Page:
Authenticity in the time of coronavirus

You are what you do, not what you say youll do - Carl Jung

Yup & Nope: A one-minute (or so) look at brands in real life. Who’s doing it right and who’s doing it all wrong.

If you know me, you know little gets my blood boiling faster than hypocrisy. My tolerance for it is close to nil and I like to think I have a robust BS meter.

My disdain for hypocrisy has actually caused inner conflict with my brand work. It’s hard to stay passionate about brands and branding when I see so many companies being disingenuous, and frankly, just plain despicable. The COVID-19 pandemic has shone a big, bright light on many things. The authenticity/hypocrisy of brands is one of them.

Teksavvy

Teksavvy was one of the first brands in my world that reacted to the pandemic. And I mean to emphasize the ‘acted’ in ‘reacted’. Unlike many brands who sent out vague “we’re here for you” emails that meant, and did, nothing for me, Teksavvy announced the removal of all caps on Internet usage until the end of April. It recognized that its customers’ lives were about to change dramatically. Teksavvy leveraged the power it has – the services and costs it controls – to provide practical and immediate relief to customers. It didn’t have to. Doing nothing would have let the company make more money. Instead, Teksavvy chose to be a helper during this time of crisis.

TekSavvy advertisement

So, when less than two weeks later Teksavvy announced it was going to raise my Internet rate (related to a court case with the country’s large Internet carriers), can you guess how I reacted? Shoulder shrug. The increase was small and hey, Teksavvy already proved they have my back so I’m going to have theirs.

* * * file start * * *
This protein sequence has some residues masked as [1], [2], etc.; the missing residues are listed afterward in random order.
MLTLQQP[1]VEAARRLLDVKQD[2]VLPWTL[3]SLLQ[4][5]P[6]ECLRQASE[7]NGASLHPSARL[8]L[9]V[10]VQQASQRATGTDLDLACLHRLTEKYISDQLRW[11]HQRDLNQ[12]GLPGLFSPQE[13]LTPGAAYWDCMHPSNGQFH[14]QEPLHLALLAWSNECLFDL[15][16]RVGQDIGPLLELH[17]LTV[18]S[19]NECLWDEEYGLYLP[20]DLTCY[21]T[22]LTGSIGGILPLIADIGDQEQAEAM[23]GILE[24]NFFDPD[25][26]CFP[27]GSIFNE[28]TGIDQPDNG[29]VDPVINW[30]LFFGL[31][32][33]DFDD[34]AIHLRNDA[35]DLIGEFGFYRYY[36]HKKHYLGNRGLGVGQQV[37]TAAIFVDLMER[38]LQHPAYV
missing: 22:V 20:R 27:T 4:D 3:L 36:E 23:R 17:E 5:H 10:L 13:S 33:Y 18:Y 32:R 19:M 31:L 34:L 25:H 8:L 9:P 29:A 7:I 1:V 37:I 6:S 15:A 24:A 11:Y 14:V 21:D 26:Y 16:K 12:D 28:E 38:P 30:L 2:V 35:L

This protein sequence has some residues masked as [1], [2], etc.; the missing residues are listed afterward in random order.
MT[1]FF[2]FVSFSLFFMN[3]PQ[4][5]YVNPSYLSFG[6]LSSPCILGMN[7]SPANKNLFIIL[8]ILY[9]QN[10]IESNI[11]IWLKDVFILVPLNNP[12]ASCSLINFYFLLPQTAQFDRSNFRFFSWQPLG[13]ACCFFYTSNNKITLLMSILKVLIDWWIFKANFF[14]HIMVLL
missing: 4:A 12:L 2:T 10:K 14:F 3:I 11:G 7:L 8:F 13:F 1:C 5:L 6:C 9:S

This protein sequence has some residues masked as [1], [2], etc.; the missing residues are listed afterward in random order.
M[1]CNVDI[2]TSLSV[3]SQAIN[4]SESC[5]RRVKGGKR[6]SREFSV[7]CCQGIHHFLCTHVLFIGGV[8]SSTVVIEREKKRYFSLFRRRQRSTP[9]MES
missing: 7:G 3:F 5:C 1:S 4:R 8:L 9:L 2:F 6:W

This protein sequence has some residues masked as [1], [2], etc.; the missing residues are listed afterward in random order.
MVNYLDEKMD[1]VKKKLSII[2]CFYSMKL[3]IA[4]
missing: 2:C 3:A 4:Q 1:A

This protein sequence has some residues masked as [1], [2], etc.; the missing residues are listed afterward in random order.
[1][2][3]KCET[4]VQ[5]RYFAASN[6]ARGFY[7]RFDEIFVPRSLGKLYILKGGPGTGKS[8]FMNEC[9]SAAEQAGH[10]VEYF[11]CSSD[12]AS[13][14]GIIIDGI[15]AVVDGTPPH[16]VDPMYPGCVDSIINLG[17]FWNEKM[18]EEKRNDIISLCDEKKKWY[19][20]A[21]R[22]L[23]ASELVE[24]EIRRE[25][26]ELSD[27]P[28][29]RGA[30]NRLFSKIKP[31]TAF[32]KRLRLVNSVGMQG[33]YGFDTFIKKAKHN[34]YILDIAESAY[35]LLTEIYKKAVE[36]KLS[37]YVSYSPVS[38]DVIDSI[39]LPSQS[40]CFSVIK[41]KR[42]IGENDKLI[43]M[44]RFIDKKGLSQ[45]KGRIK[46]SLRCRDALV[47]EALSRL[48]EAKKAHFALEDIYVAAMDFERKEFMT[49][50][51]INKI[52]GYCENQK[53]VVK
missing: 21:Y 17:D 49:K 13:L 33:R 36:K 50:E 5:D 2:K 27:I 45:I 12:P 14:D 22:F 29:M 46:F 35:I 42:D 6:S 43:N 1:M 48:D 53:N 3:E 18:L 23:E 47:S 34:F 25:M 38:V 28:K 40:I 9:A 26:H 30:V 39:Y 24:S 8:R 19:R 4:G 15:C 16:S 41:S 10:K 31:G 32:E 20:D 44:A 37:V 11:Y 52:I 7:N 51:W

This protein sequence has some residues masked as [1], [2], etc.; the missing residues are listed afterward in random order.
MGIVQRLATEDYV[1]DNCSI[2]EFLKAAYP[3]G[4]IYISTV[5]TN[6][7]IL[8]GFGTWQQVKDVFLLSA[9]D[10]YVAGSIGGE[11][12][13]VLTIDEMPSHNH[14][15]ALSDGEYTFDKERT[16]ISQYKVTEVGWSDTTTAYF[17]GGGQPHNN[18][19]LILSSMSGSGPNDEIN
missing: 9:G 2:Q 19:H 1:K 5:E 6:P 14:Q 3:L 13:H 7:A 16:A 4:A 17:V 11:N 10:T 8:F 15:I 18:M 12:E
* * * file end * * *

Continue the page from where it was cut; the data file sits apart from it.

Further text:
Teksavvy describes itself as “Different – in a good way” and its business strategy and values are “doing what’s right”. The brand’s response to COVID-19 proves these to be authentic.

(A ‘Yup’ runner-up is Do Yoga With Me, who did something similar.)

Tim Hortons

There was steep competition but the ‘nope’ award goes to Tim Hortons.

In March, the Federal government ordered Canadian workers to stay home if they felt sick. Employers were ordered to let them and not require a doctor’s note. (A pause of the Progressive Conservative’s 2018 sick leave legislation that allows for this.) Not all Tim Hortons franchisees got the memo. Tim Hortons faced a backlash in the media and in communities across the country about the way it was, or rather wasn’t, following the sick leave orders, even seeing a short lived #BoycottTimHortons trending on Twitter.

Toronto Star newspaper article: ‘I expect you to show up’: Tim Hortons calls sick-leave note spotted in Alberta restaurant ‘unfortunate’

Anyone who follows workers’ rights won’t be surprised by Tim Hortons’ actions. The Tim Hortons parent brand (Restaurant Brands International) and its franchisees have gained lots of negative publicity over the years for their employment policies related to minimum wage, sick leave, and benefits. (Just google “Tim Hortons + workers”.)

Beyond the obvious ‘dude, read the room’ advice to this brand, there’s one thing I find more compelling: Tim Hortons squandered an historical opportunity to rise up and repair some of its damaged brand. If there was ever a time for a brand to show itself as supporting frontline workers, and in turn the health of the customers they serve, it’s now. By stepping up and supporting its employees with common sense and compassion from the get-go, Tim Hortons could have earned itself a ‘Canadian hero’ accolade. It didn’t.

There is good news to this story though (because we’re all craving good news right now, yes?) In a recent announcement Tim Hortons clarified its sick leave policy and announced new paid sick days for employees. When followed through, these new efforts should help bring some more authenticity to the brand’s “Proudly serving communities” tagline.

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